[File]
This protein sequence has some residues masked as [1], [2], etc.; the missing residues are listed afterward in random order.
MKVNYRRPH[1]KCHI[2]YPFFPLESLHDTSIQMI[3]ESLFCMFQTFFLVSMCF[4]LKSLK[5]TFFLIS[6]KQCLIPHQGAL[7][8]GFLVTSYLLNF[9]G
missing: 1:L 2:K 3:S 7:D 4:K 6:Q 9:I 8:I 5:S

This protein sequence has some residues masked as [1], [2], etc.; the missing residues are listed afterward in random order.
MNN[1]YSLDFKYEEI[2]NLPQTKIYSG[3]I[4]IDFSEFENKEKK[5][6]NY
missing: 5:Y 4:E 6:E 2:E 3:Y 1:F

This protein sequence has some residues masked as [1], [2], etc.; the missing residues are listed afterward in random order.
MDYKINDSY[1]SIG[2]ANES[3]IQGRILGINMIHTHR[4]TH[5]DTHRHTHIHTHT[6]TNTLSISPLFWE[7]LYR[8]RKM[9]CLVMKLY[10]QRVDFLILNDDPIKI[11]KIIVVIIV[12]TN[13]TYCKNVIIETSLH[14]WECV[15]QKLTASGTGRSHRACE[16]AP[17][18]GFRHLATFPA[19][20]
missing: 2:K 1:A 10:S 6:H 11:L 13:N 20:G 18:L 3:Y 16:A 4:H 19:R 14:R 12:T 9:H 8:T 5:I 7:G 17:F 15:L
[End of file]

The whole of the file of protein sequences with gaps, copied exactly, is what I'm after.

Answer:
This protein sequence has some residues masked as [1], [2], etc.; the missing residues are listed afterward in random order.
MKVNYRRPH[1]KCHI[2]YPFFPLESLHDTSIQMI[3]ESLFCMFQTFFLVSMCF[4]LKSLK[5]TFFLIS[6]KQCLIPHQGAL[7][8]GFLVTSYLLNF[9]G
missing: 1:L 2:K 3:S 7:D 4:K 6:Q 9:I 8:I 5:S

This protein sequence has some residues masked as [1], [2], etc.; the missing residues are listed afterward in random order.
MNN[1]YSLDFKYEEI[2]NLPQTKIYSG[3]I[4]IDFSEFENKEKK[5][6]NY
missing: 5:Y 4:E 6:E 2:E 3:Y 1:F

This protein sequence has some residues masked as [1], [2], etc.; the missing residues are listed afterward in random order.
MDYKINDSY[1]SIG[2]ANES[3]IQGRILGINMIHTHR[4]TH[5]DTHRHTHIHTHT[6]TNTLSISPLFWE[7]LYR[8]RKM[9]CLVMKLY[10]QRVDFLILNDDPIKI[11]KIIVVIIV[12]TN[13]TYCKNVIIETSLH[14]WECV[15]QKLTASGTGRSHRACE[16]AP[17][18]GFRHLATFPA[19][20]
missing: 2:K 1:A 10:S 6:H 11:L 13:N 20:G 18:L 3:Y 16:A 4:H 19:R 14:R 12:T 9:H 8:T 5:I 7:G 17:F 15:L